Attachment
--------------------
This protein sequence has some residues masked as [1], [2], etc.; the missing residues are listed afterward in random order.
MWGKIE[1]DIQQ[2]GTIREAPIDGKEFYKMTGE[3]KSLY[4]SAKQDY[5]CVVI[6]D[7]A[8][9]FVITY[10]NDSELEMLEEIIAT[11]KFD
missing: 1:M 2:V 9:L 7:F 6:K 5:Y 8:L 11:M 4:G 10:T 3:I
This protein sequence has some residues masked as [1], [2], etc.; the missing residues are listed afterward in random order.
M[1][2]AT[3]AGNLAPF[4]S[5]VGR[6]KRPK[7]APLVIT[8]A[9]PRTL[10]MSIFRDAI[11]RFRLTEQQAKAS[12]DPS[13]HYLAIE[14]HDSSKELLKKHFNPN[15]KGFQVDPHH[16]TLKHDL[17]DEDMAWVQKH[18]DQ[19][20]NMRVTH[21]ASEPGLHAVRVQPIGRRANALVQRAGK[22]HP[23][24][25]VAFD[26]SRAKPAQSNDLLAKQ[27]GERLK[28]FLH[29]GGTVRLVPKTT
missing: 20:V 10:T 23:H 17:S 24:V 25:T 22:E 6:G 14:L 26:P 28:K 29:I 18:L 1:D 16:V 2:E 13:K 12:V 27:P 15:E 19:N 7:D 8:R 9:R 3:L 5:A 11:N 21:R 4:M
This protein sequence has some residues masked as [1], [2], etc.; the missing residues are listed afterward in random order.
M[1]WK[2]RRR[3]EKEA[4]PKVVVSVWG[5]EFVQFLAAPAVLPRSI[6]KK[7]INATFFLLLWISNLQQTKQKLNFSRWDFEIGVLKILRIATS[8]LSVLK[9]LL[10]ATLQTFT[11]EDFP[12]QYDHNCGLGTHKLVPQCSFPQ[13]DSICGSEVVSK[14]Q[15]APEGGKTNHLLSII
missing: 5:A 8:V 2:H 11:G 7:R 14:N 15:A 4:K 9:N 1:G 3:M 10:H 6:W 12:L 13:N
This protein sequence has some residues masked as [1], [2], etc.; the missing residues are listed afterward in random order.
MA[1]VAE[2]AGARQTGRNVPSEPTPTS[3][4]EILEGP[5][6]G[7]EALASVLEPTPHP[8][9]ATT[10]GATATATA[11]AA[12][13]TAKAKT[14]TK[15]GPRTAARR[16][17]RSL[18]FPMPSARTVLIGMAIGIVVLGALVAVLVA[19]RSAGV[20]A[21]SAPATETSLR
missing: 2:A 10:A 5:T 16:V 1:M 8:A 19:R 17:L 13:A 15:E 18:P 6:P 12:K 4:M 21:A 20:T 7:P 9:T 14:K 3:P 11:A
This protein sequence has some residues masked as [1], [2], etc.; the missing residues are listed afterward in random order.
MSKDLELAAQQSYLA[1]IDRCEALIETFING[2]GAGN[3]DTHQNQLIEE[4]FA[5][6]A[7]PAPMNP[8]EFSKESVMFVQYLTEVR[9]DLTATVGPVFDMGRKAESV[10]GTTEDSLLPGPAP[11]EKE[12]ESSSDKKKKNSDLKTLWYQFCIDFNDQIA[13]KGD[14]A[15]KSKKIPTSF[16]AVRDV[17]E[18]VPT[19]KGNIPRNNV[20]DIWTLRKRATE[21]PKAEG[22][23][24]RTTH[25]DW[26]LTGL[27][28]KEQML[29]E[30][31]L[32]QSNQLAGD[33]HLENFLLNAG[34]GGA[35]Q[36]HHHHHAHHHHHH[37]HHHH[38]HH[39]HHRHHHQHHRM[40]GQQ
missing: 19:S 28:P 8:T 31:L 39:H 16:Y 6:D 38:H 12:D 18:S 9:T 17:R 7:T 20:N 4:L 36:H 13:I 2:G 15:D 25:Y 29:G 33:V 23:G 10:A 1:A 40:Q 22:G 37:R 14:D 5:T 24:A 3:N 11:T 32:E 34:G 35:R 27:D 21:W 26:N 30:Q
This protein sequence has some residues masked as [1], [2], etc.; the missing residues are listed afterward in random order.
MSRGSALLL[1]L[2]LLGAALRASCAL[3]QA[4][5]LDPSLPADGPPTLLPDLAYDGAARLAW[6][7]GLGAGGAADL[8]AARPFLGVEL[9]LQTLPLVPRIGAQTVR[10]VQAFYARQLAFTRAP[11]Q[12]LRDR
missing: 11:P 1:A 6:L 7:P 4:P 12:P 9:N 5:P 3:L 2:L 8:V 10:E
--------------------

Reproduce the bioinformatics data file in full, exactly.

This protein sequence has some residues masked as [1], [2], etc.; the missing residues are listed afterward in random order.
MWGKIE[1]DIQQ[2]GTIREAPIDGKEFYKMTGE[3]KSLY[4]SAKQDY[5]CVVI[6]D[7]A[8][9]FVITY[10]NDSELEMLEEIIAT[11]KFD
missing: 1:M 2:V 9:L 7:F 6:K 5:Y 8:L 11:M 4:G 10:T 3:I
This protein sequence has some residues masked as [1], [2], etc.; the missing residues are listed afterward in random order.
M[1][2]AT[3]AGNLAPF[4]S[5]VGR[6]KRPK[7]APLVIT[8]A[9]PRTL[10]MSIFRDAI[11]RFRLTEQQAKAS[12]DPS[13]HYLAIE[14]HDSSKELLKKHFNPN[15]KGFQVDPHH[16]TLKHDL[17]DEDMAWVQKH[18]DQ[19][20]NMRVTH[21]ASEPGLHAVRVQPIGRRANALVQRAGK[22]HP[23][24][25]VAFD[26]SRAKPAQSNDLLAKQ[27]GERLK[28]FLH[29]GGTVRLVPKTT
missing: 20:V 10:T 23:H 17:S 24:V 25:T 22:E 6:G 14:L 26:P 28:K 29:I 18:L 1:D 16:V 2:E 13:K 12:V 27:P 15:E 19:N 7:D 8:R 9:R 3:L 5:A 11:N 21:R 4:M
This protein sequence has some residues masked as [1], [2], etc.; the missing residues are listed afterward in random order.
M[1]WK[2]RRR[3]EKEA[4]PKVVVSVWG[5]EFVQFLAAPAVLPRSI[6]KK[7]INATFFLLLWISNLQQTKQKLNFSRWDFEIGVLKILRIATS[8]LSVLK[9]LL[10]ATLQTFT[11]EDFP[12]QYDHNCGLGTHKLVPQCSFPQ[13]DSICGSEVVSK[14]Q[15]APEGGKTNHLLSII
missing: 5:A 8:V 2:H 11:G 7:R 14:N 15:A 4:K 9:N 1:G 3:M 10:H 6:W 12:L 13:N
This protein sequence has some residues masked as [1], [2], etc.; the missing residues are listed afterward in random order.
MA[1]VAE[2]AGARQTGRNVPSEPTPTS[3][4]EILEGP[5][6]G[7]EALASVLEPTPHP[8][9]ATT[10]GATATATA[11]AA[12][13]TAKAKT[14]TK[15]GPRTAARR[16][17]RSL[18]FPMPSARTVLIGMAIGIVVLGALVAVLVA[19]RSAGV[20]A[21]SAPATETSLR
missing: 2:A 10:A 5:T 16:V 1:M 8:A 19:R 17:L 13:A 15:E 18:P 6:P 12:K 4:M 21:A 20:T 7:P 9:T 14:K 3:P 11:A
This protein sequence has some residues masked as [1], [2], etc.; the missing residues are listed afterward in random order.
MSKDLELAAQQSYLA[1]IDRCEALIETFING[2]GAGN[3]DTHQNQLIEE[4]FA[5][6]A[7]PAPMNP[8]EFSKESVMFVQYLTEVR[9]DLTATVGPVFDMGRKAESV[10]GTTEDSLLPGPAP[11]EKE[12]ESSSDKKKKNSDLKTLWYQFCIDFNDQIA[13]KGD[14]A[15]KSKKIPTSF[16]AVRDV[17]E[18]VPT[19]KGNIPRNNV[20]DIWTLRKRATE[21]PKAEG[22][23][24]RTTH[25]DW[26]LTGL[27][28]KEQML[29]E[30][31]L[32]QSNQLAGD[33]HLENFLLNAG[34]GGA[35]Q[36]HHHHHAHHHHHH[37]HHHH[38]HH[39]HHRHHHQHHRM[40]GQQ
missing: 19:S 28:P 8:T 31:L 39:H 16:Y 6:D 38:H 12:D 18:S 9:T 17:R 7:T 20:N 4:L 36:H 13:I 2:G 15:D 25:Y 29:G 33:V 23:G 10:A 1:A 40:Q 22:G 37:R 14:D 5:T 24:A 3:N 11:T 32:E 34:G 35:R 27:D 21:W 26:N 30:Q
This protein sequence has some residues masked as [1], [2], etc.; the missing residues are listed afterward in random order.
MSRGSALLL[1]L[2]LLGAALRASCAL[3]QA[4][5]LDPSLPADGPPTLLPDLAYDGAARLAW[6][7]GLGAGGAADL[8]AARPFLGVEL[9]LQTLPLVPRIGAQTVR[10]VQAFYARQLAFTRAP[11]Q[12]LRDR
missing: 11:P 1:A 6:L 7:P 4:P 12:P 9:N 5:P 3:L 2:L 8:V 10:E